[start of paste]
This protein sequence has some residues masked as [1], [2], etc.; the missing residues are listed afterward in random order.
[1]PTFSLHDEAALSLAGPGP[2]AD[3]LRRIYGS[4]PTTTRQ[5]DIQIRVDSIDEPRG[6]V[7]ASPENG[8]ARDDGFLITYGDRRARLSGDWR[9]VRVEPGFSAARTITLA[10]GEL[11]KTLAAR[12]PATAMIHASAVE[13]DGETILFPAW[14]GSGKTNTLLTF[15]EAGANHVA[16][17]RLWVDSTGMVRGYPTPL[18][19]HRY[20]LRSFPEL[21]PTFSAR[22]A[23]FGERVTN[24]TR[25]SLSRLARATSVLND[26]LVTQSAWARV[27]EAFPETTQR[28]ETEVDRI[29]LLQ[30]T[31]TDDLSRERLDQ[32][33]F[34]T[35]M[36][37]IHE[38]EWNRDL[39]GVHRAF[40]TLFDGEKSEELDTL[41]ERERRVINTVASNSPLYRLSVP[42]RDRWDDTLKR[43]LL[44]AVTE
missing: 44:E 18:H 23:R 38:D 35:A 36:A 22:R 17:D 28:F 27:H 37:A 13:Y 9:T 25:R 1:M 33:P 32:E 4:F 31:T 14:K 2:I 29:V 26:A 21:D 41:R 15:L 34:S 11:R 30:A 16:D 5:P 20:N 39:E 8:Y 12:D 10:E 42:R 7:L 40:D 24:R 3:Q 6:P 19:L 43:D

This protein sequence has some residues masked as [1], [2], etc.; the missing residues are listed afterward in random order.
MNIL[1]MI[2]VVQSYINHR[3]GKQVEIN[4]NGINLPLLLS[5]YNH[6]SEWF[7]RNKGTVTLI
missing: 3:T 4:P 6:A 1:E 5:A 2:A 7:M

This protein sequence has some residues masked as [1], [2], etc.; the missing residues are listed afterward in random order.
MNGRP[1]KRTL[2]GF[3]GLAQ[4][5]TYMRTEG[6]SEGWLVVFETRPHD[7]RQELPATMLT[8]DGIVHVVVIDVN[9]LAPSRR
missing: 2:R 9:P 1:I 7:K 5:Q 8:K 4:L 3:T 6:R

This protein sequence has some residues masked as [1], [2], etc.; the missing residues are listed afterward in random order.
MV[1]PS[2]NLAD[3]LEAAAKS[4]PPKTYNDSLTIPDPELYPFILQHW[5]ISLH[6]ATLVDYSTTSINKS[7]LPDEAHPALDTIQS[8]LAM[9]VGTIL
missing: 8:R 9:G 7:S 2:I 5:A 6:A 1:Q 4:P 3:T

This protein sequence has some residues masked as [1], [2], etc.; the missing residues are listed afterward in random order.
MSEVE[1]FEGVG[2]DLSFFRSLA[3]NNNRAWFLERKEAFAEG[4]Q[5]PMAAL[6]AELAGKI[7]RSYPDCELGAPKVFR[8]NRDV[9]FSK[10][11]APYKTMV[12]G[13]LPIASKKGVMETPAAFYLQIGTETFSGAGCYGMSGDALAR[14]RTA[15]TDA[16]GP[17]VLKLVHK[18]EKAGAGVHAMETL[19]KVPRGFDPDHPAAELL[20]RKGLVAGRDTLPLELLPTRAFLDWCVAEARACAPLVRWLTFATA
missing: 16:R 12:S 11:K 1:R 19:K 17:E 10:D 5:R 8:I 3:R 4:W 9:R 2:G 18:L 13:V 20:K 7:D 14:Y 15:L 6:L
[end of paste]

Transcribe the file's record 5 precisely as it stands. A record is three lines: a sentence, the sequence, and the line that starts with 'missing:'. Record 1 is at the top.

This protein sequence has some residues masked as [1], [2], etc.; the missing residues are listed afterward in random order.
MSEVE[1]FEGVG[2]DLSFFRSLA[3]NNNRAWFLERKEAFAEG[4]Q[5]PMAAL[6]AELAGKI[7]RSYPDCELGAPKVFR[8]NRDV[9]FSK[10][11]APYKTMV[12]G[13]LPIASKKGVMETPAAFYLQIGTETFSGAGCYGMSGDALAR[14]RTA[15]TDA[16]GP[17]VLKLVHK[18]EKAGAGVHAMETL[19]KVPRGFDPDHPAAELL[20]RKGLVAGRDTLPLELLPTRAFLDWCVAEARACAPLVRWLTFATA
missing: 16:R 12:S 11:K 1:R 19:K 17:E 10:D 5:R 8:I 3:R 4:W 9:R 2:G 18:L 13:V 20:K 7:D 14:Y 15:L 6:L